How to Write Effective Staff Meeting Agendas
Most businesses prepare staff meeting agendas for purposes of brainstorming ideas, communicating to their team, as well as strengthening and reinforcing team focus. If you have the responsibility of preparing agenda for a staff meeting, it is wise to plan how to execute such a task carefully. Read on to learn how to achieve this goal.
Outline Discussion Points for Staff Meeting Agendas
To start with, you want to outline the discussion points for your organization’s staff meeting in advance. The beauty of this approach is it helps you allocate time for each agenda item. Remember to focus your outline on the big 3 – Time, Purpose and Outcome. Excessive detail does not help. List agenda items from the most important to the least important and be clear on the purpose of the conversation. Avoid being vague – be clear about the expected outcomes. Are you planning to define 3 alternatives or define an action plan.
Know when you want an Icebreaker for Staff Meeting Agendas
In some cases, a company may call employees for a meeting without any prior notice. This can create tension because no one has any idea what the meeting is about. Sharing the purpose helps here. To make staff feel at ease, we advise you to consider an icebreaker as part of your meeting agenda. This can be an inspirational quote, an activity that primes your team, or a thought-provoking question. An icebreaker comes in handy if you have new team members who may feel intimidated, uncomfortable, or simply afraid of other long serving employees.
Focus Everyone’s Time
For each agenda item, allocate enough time. Remember that some agenda items may require more time than the rest. It is up to you to choose how much time team members have to discuss a particular agenda item. By having a clear Outcome, you will be able to determine if a conversation is 10 minutes to gather ideas, 30 minutes for ideas & sorting into 3 options, 45 minutes to choose a course of action or an hour to create a plan to implement. The Outcome determines the length of time required. When you fail to clearly define the OUtcome, no one will know when they’ve achieved the outcome. The meeting may end before staff members have a chance to achieve the outcome. And participants LOVE meetings where they achieve the outcomes.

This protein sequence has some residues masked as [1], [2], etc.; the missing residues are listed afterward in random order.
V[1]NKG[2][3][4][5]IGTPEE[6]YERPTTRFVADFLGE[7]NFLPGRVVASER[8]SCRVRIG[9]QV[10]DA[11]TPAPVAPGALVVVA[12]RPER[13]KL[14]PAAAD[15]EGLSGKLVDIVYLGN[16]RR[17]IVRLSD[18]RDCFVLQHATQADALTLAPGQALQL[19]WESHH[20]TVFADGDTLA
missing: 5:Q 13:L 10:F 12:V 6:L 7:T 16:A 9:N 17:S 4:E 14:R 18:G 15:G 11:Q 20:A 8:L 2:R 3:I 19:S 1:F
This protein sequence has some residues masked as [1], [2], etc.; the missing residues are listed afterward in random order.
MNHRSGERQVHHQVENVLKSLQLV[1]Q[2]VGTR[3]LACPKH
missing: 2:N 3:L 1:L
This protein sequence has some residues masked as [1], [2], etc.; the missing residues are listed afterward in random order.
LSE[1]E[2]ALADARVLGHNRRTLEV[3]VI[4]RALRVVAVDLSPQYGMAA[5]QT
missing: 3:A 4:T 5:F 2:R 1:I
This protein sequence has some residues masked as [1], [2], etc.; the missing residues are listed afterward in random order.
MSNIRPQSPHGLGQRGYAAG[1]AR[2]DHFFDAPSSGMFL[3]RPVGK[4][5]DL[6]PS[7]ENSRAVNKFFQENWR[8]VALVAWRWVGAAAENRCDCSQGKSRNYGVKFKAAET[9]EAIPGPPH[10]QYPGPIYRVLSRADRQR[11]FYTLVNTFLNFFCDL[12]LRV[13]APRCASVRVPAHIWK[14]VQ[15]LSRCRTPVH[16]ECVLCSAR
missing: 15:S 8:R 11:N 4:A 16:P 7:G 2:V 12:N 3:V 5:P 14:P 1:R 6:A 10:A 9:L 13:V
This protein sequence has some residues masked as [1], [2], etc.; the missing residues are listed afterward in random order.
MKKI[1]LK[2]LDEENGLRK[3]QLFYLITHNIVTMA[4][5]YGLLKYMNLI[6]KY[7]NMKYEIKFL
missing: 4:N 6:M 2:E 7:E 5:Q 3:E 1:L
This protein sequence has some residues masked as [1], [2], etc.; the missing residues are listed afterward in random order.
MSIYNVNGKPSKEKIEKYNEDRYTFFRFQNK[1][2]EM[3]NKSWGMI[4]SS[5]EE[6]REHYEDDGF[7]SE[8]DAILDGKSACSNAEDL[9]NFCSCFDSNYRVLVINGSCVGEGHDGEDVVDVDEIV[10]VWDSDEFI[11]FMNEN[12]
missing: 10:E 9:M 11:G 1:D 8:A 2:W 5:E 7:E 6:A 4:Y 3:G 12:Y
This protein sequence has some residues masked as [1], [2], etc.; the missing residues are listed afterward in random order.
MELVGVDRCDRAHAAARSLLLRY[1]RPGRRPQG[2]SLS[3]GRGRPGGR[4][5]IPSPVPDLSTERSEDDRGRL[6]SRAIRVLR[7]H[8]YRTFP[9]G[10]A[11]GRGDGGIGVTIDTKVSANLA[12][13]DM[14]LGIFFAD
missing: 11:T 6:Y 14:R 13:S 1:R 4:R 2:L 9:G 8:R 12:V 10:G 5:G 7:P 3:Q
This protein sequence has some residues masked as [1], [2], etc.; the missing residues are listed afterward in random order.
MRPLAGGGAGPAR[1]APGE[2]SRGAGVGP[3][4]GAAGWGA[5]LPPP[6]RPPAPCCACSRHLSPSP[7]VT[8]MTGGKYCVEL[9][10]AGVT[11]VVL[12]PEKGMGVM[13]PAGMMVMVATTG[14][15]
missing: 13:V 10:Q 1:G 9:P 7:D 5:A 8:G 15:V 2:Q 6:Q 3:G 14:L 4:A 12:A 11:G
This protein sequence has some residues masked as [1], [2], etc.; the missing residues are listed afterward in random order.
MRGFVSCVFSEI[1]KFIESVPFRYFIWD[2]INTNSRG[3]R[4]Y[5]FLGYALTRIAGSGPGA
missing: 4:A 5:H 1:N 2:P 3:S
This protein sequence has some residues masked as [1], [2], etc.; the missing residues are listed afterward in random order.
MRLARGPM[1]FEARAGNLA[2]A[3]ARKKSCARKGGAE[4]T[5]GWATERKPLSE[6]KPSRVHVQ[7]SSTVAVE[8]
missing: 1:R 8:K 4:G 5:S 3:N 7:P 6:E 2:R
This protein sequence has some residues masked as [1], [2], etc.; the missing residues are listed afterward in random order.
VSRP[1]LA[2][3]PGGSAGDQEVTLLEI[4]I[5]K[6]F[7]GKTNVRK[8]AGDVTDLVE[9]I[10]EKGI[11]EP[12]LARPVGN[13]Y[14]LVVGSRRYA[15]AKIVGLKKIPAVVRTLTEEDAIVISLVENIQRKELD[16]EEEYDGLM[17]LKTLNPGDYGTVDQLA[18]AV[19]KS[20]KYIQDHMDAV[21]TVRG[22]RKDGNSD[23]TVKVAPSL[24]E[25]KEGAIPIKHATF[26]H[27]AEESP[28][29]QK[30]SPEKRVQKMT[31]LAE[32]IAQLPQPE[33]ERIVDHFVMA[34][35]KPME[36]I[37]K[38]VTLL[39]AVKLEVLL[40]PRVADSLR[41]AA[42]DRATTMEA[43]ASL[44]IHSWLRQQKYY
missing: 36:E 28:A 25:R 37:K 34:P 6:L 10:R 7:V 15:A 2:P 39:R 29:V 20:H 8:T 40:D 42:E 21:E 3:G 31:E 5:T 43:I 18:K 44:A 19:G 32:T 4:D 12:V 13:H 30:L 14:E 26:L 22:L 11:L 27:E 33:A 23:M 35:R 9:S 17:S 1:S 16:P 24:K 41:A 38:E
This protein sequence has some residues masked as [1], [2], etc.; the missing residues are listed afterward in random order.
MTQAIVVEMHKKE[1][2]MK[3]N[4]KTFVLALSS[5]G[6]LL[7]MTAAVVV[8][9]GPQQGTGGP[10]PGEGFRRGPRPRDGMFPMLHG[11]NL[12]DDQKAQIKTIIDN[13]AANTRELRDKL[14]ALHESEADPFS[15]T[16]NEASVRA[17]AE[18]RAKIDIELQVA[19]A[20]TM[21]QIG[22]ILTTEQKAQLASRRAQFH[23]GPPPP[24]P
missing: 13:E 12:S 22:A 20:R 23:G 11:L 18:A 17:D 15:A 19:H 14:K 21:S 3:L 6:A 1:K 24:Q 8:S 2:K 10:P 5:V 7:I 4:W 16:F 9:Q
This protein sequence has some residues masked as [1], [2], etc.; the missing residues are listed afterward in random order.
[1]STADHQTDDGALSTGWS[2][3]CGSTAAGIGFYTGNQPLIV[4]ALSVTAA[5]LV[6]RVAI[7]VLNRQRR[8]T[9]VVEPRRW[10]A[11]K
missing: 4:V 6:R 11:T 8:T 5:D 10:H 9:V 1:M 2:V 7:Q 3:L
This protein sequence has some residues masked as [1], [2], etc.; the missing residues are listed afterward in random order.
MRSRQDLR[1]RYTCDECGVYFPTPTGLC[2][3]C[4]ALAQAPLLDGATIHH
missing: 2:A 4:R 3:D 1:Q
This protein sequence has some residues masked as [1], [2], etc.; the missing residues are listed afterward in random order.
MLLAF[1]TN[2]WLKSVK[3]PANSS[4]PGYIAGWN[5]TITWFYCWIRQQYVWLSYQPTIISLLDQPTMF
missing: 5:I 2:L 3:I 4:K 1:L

Some leaders include an “Open” or “Questions” item in their staff meeting agenda. This gives your staff members an opportunity to comment and give you their feedback on the entire meeting. You can also consider asking for Time, Purpose and Outcomes in advance to compile similar topics and outcomes. This ensures open time is put to the best use. Time to discuss the meeting can also provide employees with opportunities to air their views if they feel that they have been aggrieved in any way. You do not want to end a meeting and receive protest letters in your inbox the moment you enter your office.
The term “meeting agendas” should not intimidate you at all. In order to come up with effective meeting agendas, start by outlining the Purpose and Outcomes of the conversation. Secondly, create an icebreaker to help set staff members feel at ease and get started into the topics. Thirdly, focus on managing time to ensure that employees achieve all the meeting outcomes. Finally, consider how your team gets to share feedback. This makes it easy to gauge the success or failure of your staff meeting agendas.
For a deep-dive into agenda setting, facilitating and achieving results in meetings, check out Meeting Effectiveness Training.
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